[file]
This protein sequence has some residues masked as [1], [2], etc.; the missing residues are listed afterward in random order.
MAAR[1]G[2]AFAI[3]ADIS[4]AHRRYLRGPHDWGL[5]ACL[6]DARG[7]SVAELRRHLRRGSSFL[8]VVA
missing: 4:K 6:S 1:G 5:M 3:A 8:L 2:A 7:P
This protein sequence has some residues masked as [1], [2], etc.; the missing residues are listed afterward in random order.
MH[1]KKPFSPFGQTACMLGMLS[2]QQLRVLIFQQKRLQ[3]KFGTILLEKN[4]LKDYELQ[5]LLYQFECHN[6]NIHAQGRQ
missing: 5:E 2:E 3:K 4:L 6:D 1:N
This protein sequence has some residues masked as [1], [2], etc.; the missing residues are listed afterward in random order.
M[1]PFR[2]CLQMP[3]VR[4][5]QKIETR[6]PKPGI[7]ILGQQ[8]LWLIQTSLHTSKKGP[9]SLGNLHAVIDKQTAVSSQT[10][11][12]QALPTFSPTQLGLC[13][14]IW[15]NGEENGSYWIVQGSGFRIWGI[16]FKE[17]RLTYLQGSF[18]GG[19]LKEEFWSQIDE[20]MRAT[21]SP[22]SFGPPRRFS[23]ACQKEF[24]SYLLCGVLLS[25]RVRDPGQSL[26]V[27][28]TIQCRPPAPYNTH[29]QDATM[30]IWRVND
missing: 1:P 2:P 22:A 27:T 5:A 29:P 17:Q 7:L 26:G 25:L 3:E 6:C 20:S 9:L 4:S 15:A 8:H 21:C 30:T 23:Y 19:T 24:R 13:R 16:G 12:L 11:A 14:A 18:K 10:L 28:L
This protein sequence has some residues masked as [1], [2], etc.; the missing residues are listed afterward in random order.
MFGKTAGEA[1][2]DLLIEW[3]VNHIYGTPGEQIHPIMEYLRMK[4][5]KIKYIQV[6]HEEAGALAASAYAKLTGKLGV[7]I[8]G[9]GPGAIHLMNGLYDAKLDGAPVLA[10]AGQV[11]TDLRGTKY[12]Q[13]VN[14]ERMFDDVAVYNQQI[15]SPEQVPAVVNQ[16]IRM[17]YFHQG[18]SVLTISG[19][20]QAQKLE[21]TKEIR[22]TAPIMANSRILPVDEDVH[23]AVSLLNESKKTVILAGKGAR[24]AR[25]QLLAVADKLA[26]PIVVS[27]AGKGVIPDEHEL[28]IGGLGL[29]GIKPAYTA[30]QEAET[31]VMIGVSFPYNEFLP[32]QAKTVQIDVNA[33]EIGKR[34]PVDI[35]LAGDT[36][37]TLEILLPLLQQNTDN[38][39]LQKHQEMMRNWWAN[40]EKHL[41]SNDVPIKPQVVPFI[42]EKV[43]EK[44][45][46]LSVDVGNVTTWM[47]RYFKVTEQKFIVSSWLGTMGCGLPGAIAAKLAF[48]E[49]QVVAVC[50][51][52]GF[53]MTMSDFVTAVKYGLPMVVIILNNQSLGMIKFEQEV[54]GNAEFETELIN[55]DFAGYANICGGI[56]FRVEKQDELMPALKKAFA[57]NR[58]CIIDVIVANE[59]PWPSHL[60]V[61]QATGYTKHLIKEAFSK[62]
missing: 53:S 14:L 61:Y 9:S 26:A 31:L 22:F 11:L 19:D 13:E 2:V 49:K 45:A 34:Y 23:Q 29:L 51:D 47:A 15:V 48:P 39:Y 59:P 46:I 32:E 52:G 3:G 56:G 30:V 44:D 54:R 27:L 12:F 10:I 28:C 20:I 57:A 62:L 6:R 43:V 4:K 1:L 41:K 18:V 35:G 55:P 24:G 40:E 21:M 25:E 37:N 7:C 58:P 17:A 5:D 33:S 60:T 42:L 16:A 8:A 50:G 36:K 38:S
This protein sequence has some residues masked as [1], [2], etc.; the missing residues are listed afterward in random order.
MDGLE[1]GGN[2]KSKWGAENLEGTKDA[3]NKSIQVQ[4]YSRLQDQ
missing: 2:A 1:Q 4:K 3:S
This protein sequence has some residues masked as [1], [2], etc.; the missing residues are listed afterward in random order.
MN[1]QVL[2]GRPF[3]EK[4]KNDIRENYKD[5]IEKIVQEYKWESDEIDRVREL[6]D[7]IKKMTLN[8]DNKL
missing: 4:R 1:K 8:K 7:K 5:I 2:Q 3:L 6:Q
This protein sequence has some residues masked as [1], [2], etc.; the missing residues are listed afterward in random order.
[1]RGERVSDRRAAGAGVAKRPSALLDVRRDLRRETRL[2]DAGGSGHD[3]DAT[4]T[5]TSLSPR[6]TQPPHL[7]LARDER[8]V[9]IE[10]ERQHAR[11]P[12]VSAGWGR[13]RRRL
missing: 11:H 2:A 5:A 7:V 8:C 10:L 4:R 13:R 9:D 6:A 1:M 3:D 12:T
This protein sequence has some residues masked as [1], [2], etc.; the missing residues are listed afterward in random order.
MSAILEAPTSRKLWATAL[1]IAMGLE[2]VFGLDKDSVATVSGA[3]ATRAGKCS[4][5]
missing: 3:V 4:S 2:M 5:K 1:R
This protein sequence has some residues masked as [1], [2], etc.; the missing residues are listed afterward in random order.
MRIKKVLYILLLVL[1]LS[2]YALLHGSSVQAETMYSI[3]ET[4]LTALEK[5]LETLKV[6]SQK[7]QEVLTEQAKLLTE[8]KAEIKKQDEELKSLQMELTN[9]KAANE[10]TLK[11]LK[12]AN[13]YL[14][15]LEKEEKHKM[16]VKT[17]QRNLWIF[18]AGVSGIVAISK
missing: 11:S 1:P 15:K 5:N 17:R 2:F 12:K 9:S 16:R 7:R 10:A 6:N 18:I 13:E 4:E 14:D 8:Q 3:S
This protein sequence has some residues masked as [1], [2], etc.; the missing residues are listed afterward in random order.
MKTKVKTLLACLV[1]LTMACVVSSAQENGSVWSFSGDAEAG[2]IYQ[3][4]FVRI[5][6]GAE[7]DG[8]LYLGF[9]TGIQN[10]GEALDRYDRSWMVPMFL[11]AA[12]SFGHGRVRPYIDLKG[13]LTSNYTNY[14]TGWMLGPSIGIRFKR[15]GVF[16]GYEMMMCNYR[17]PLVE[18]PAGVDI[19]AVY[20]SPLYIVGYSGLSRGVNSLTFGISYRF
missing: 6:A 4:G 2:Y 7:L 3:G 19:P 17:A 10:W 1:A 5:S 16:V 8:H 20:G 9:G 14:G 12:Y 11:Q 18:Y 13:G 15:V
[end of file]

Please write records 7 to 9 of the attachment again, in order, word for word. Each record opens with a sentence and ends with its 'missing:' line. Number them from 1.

This protein sequence has some residues masked as [1], [2], etc.; the missing residues are listed afterward in random order.
[1]RGERVSDRRAAGAGVAKRPSALLDVRRDLRRETRL[2]DAGGSGHD[3]DAT[4]T[5]TSLSPR[6]TQPPHL[7]LARDER[8]V[9]IE[10]ERQHAR[11]P[12]VSAGWGR[13]RRRL
missing: 11:H 2:A 5:A 7:V 8:C 10:L 4:R 13:R 9:D 6:A 1:M 3:D 12:T
This protein sequence has some residues masked as [1], [2], etc.; the missing residues are listed afterward in random order.
MSAILEAPTSRKLWATAL[1]IAMGLE[2]VFGLDKDSVATVSGA[3]ATRAGKCS[4][5]
missing: 3:V 4:S 2:M 5:K 1:R
This protein sequence has some residues masked as [1], [2], etc.; the missing residues are listed afterward in random order.
MRIKKVLYILLLVL[1]LS[2]YALLHGSSVQAETMYSI[3]ET[4]LTALEK[5]LETLKV[6]SQK[7]QEVLTEQAKLLTE[8]KAEIKKQDEELKSLQMELTN[9]KAANE[10]TLK[11]LK[12]AN[13]YL[14][15]LEKEEKHKM[16]VKT[17]QRNLWIF[18]AGVSGIVAISK
missing: 11:S 1:P 15:K 5:N 17:R 2:F 12:K 9:S 16:R 7:R 10:A 6:N 18:I 13:E 4:E 14:D 8:Q 3:S